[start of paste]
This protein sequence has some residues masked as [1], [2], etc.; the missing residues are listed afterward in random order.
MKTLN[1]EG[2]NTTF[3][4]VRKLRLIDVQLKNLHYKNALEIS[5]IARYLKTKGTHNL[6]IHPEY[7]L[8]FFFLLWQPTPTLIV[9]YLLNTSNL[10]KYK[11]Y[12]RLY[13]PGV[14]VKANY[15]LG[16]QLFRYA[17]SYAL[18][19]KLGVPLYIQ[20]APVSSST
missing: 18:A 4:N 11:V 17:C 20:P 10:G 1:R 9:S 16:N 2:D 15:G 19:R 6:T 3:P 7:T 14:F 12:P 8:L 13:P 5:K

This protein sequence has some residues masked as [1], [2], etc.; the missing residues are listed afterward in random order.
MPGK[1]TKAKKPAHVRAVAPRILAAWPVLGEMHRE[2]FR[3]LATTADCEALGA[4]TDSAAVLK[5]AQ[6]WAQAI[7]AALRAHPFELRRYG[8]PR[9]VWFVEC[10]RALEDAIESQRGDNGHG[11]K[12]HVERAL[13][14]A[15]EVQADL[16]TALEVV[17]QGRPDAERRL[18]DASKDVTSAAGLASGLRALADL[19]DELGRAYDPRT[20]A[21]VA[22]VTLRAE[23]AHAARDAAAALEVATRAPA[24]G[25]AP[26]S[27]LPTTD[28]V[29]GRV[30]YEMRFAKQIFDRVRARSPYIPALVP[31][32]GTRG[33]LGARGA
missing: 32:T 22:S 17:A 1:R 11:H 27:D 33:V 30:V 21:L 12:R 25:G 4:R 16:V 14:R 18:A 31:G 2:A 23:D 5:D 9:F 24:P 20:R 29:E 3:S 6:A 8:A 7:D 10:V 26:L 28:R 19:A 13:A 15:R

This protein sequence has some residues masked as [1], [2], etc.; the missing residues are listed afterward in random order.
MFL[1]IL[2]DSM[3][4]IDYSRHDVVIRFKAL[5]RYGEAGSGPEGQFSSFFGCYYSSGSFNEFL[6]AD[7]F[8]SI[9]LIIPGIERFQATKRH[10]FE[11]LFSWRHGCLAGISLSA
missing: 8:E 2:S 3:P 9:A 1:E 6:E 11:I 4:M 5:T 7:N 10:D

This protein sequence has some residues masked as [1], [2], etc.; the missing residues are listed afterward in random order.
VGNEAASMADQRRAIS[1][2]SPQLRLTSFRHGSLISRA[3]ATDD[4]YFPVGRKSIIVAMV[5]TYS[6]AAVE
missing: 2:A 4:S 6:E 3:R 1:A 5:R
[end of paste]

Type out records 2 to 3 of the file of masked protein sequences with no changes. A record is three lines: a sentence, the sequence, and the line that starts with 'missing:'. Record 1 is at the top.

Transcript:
This protein sequence has some residues masked as [1], [2], etc.; the missing residues are listed afterward in random order.
MPGK[1]TKAKKPAHVRAVAPRILAAWPVLGEMHRE[2]FR[3]LATTADCEALGA[4]TDSAAVLK[5]AQ[6]WAQAI[7]AALRAHPFELRRYG[8]PR[9]VWFVEC[10]RALEDAIESQRGDNGHG[11]K[12]HVERAL[13][14]A[15]EVQADL[16]TALEVV[17]QGRPDAERRL[18]DASKDVTSAAGLASGLRALADL[19]DELGRAYDPRT[20]A[21]VA[22]VTLRAE[23]AHAARDAAAALEVATRAPA[24]G[25]AP[26]S[27]LPTTD[28]V[29]GRV[30]YEMRFAKQIFDRVRARSPYIPALVP[31][32]GTRG[33]LGARGA
missing: 32:T 22:S 17:A 1:R 11:H 27:D 33:V 30:V 21:L 12:R 25:G 4:R 16:V 14:R 18:A 31:G 2:A 23:D 5:D 9:F 24:P 20:R 29:E 3:S 6:A 8:A 7:D 10:V 26:L 28:R 19:A 13:A 15:R

This protein sequence has some residues masked as [1], [2], etc.; the missing residues are listed afterward in random order.
MFL[1]IL[2]DSM[3][4]IDYSRHDVVIRFKAL[5]RYGEAGSGPEGQFSSFFGCYYSSGSFNEFL[6]AD[7]F[8]SI[9]LIIPGIERFQATKRH[10]FE[11]LFSWRHGCLAGISLSA
missing: 8:E 2:S 3:P 9:A 1:E 6:E 11:I 4:M 5:T 7:N 10:D